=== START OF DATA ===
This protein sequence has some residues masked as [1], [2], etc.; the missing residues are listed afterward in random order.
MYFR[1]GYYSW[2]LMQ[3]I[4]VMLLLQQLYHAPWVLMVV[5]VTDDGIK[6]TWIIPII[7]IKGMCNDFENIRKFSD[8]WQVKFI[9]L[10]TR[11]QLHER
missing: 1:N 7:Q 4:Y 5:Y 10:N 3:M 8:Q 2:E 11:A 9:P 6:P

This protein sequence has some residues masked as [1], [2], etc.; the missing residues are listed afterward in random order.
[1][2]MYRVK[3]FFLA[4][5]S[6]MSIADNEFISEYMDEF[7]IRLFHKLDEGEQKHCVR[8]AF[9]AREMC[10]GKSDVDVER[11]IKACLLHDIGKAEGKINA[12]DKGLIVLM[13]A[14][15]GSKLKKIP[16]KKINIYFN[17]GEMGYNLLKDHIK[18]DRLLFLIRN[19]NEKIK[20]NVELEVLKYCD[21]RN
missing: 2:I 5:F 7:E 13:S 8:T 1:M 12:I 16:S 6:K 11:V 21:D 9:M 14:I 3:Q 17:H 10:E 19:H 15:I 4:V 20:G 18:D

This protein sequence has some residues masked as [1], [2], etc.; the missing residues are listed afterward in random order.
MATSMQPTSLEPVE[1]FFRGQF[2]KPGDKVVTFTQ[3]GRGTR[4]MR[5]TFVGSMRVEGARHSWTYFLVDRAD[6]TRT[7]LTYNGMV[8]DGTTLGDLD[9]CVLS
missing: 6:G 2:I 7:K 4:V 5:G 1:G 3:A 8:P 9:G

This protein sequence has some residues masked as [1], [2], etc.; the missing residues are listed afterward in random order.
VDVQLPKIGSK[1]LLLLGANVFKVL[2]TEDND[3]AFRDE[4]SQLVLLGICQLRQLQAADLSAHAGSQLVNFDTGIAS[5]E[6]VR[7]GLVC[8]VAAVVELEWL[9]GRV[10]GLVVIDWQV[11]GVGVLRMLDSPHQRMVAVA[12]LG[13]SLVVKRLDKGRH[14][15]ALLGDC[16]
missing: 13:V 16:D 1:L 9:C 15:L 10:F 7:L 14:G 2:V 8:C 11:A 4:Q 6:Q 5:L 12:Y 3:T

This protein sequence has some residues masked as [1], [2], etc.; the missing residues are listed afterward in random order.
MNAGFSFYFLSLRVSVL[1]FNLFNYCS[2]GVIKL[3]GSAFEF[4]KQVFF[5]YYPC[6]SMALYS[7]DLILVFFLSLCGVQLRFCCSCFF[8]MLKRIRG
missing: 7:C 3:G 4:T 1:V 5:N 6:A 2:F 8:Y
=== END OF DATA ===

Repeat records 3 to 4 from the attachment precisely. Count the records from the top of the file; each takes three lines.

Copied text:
This protein sequence has some residues masked as [1], [2], etc.; the missing residues are listed afterward in random order.
MATSMQPTSLEPVE[1]FFRGQF[2]KPGDKVVTFTQ[3]GRGTR[4]MR[5]TFVGSMRVEGARHSWTYFLVDRAD[6]TRT[7]LTYNGMV[8]DGTTLGDLD[9]CVLS
missing: 6:G 2:I 7:K 4:V 5:G 1:G 3:A 8:P 9:G

This protein sequence has some residues masked as [1], [2], etc.; the missing residues are listed afterward in random order.
VDVQLPKIGSK[1]LLLLGANVFKVL[2]TEDND[3]AFRDE[4]SQLVLLGICQLRQLQAADLSAHAGSQLVNFDTGIAS[5]E[6]VR[7]GLVC[8]VAAVVELEWL[9]GRV[10]GLVVIDWQV[11]GVGVLRMLDSPHQRMVAVA[12]LG[13]SLVVKRLDKGRH[14][15]ALLGDC[16]
missing: 13:V 16:D 1:L 9:C 15:L 10:F 7:L 14:G 2:V 8:C 11:A 4:Q 6:Q 5:L 12:Y 3:T